Additionally, selected fruits in the orchard can be attached to micro sensors that monitor a range of information relating to fruit quality. While driving through the orchard, data from these fruit is also collected and processed so that the grower can draw conclusions about fruit quality. Additionally the grower can determine the optimal harvest period or determine the right timing for irrigation. The futuristic long term goal of this project is to divide the orchard into sub-plots (or even individual trees) and establish the right amount of water or fertiliser for these. This system has been tested successfully in fruit orchards in Turkey and Germany and can be expanded into other sectors like grapes or crops grown in greenhouses. The follow-on projects will now try to create a model that it robust enough to be used in a commercial orchard and that can be used in field without the help of scientists

Automated Yield Estimation
The Carnegie Mellon University in Pittsburgh developed an interesting robot that is capable of driving autonomously through the orchard and delivering a yield estimate. The support vehicle was also developed at the same university and is equipped with a positioning system. It travels at a preset speed through the orchard and uses two high resolution cameras that are mounted on an aluminium bar for image acquisition. The system works at night time with controlled artificial lighting to avoid the variance from natural light. A computer detects the apples on the trees and creates a yield estimate for the entire block. The researches were faced with several challenges: natural light, hidden fruit and multiple counting of the same fruit. The system was trialled on Red Delicious and Granny Smith blocks in commercial orchards in Washington State. The automated yield estimate was compared to a conventional yield estimate by orchard workers. The results for Red Delicious were fairly accurate and consistent, but un-thinned trees were significantly undercounted. So were the Granny Smith trees – most likely due to the green colour of the fruit and thus invisible for the cameras. However further tests have shown that the error was consistent and therefore the system could be re-calibrated to deliver a more accurate yield estimate. After the data collection the system is also able to produce a yield map and show yield variance within the orchard.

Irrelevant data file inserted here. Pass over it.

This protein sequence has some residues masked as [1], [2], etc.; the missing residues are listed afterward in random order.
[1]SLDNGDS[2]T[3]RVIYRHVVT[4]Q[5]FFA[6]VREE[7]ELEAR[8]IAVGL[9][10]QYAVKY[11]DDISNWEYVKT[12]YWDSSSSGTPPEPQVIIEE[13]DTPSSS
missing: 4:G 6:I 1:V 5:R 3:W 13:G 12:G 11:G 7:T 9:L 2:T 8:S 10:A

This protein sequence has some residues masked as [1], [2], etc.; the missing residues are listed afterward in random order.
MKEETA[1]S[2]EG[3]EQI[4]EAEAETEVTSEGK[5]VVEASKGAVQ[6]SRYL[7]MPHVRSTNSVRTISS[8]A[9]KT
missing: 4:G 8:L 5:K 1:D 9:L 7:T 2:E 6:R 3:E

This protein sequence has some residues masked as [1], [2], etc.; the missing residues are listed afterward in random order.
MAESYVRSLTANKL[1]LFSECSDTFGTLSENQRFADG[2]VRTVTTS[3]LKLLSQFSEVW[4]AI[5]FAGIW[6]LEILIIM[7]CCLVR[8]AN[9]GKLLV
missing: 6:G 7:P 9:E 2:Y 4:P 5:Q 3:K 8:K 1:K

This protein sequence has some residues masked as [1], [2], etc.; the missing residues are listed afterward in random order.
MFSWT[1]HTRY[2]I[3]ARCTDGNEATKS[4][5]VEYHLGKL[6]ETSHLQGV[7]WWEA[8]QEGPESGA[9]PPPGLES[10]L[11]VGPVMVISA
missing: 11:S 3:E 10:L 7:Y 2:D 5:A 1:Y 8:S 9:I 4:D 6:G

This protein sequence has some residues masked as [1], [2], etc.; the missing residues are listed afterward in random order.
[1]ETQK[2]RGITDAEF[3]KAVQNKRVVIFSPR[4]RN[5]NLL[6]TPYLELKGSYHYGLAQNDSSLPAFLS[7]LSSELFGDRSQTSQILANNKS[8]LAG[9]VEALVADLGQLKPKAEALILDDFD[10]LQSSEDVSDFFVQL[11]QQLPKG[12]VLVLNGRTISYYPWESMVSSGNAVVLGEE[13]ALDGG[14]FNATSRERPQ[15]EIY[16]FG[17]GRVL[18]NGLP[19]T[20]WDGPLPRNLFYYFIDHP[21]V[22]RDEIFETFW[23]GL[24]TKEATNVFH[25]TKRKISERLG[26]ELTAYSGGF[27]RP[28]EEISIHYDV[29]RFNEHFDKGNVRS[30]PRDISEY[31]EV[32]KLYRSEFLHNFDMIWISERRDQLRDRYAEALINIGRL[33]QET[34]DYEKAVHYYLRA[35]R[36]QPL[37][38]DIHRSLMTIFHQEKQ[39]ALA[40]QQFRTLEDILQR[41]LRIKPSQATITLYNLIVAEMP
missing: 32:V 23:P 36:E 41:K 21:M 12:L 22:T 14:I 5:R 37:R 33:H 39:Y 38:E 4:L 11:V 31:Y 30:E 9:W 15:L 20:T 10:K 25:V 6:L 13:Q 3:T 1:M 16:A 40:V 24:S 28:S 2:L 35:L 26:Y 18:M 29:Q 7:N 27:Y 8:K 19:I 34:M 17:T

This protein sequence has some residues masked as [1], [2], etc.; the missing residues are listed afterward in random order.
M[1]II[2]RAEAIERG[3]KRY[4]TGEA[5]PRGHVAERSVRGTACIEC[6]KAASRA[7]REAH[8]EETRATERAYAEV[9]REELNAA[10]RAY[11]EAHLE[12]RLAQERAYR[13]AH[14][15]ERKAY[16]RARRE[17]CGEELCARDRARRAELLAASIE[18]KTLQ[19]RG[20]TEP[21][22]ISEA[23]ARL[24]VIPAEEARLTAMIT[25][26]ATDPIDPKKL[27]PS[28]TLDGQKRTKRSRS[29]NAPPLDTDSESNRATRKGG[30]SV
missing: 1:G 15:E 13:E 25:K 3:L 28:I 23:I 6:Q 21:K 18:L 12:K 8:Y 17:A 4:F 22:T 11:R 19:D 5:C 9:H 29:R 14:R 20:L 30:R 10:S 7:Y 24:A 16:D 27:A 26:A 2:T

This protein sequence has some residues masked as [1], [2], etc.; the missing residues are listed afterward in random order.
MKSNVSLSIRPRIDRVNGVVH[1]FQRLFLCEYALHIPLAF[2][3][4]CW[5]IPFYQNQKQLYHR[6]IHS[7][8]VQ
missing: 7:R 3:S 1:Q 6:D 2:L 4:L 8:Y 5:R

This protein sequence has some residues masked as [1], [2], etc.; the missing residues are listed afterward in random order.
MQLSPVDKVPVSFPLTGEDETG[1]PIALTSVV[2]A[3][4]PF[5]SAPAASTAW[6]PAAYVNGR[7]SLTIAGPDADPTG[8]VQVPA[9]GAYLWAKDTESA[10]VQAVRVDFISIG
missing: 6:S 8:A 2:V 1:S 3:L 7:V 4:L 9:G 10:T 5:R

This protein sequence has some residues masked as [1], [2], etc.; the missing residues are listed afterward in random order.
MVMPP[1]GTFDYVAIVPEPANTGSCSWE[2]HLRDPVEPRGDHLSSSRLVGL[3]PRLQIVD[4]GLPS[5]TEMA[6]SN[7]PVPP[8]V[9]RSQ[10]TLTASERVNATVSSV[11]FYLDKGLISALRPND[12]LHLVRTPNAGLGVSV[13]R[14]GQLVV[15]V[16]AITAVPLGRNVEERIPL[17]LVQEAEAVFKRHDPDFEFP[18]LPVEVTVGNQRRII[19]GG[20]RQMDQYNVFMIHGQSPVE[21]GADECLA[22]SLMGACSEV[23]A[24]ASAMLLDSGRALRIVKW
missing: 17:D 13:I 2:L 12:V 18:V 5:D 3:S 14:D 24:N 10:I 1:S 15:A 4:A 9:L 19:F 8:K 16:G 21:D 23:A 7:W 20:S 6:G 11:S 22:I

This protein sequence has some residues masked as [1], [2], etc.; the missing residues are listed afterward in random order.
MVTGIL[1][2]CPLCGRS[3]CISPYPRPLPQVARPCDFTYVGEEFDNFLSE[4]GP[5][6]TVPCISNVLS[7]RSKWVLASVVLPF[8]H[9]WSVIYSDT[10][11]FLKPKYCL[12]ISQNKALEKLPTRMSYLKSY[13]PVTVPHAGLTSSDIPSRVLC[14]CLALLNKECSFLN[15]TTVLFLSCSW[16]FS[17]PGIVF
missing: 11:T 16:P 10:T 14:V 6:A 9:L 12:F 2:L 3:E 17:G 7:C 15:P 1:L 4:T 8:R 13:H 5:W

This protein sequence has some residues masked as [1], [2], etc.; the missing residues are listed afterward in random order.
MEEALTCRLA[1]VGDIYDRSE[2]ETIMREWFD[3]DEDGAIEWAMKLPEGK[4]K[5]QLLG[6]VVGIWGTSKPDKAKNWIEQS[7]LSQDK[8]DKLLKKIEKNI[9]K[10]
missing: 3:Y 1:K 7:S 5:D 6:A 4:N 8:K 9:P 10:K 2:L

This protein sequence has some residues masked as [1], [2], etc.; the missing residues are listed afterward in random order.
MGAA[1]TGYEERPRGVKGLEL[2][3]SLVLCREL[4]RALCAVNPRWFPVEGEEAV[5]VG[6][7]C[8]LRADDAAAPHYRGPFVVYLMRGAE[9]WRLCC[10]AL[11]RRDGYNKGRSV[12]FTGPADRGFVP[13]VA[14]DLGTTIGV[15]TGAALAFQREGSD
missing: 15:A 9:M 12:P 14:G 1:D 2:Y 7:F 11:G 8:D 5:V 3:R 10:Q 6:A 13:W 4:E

Sensor technology for orchard sprayers
The driver for research and development in this sector was an absolutely targeted spray application without any loss, the elimination of spray drift and the reduction of adverse effects on the environment.  Infrared sensors send light that is reflected by parts of the tree. These sensors analyse the canopy and transmit the data to micro processors; the software then calculates the optimum amount of spray for the target area. This system is not only designed for missing trees or missing branches, but also for lighter canopy at the bottom or the top of trees. Nozzles targeting those areas get then switched off temporarily by a valve. The speed for the tractor needs to be calculated exactly and is the part of the system to allow an exact calculation. The tractor driver can see in real-time on a screen the amount of spray that is saved. An additional advantage is that at the end of the row the sprayer starts and stops exactly at the last tree and does not need to be turned off manually.

Undoubtedly most of these products or system are very exciting and have the possibility to have an impact on orcharding in the future. Some of these technologies have just been introduced to the market or undergoing further trial. It is difficult to predict whether some of these products will ultimately make it to commercial production and to success in the marketplace. It will be interesting to see the developments in the near future and to analyse the possibilities for New Zealand orchards. The key to whether any of these recent developments will be widely used in orchards around the world will be a thorough cost-benefit analysis. In some cases the there still seems to be a lack of reliable and independent data to make an informed decision but nonetheless as this work is completed no doubt there will be steady increase in robotic activity on our orchards!

The author would like to thank the following people for supplying the Photos:
Stephen Nuske (Carnegie Mellon University)
Helene Foltan (Leibniz-Institut für Agrartechnik Potsdam-Bornim e.V.)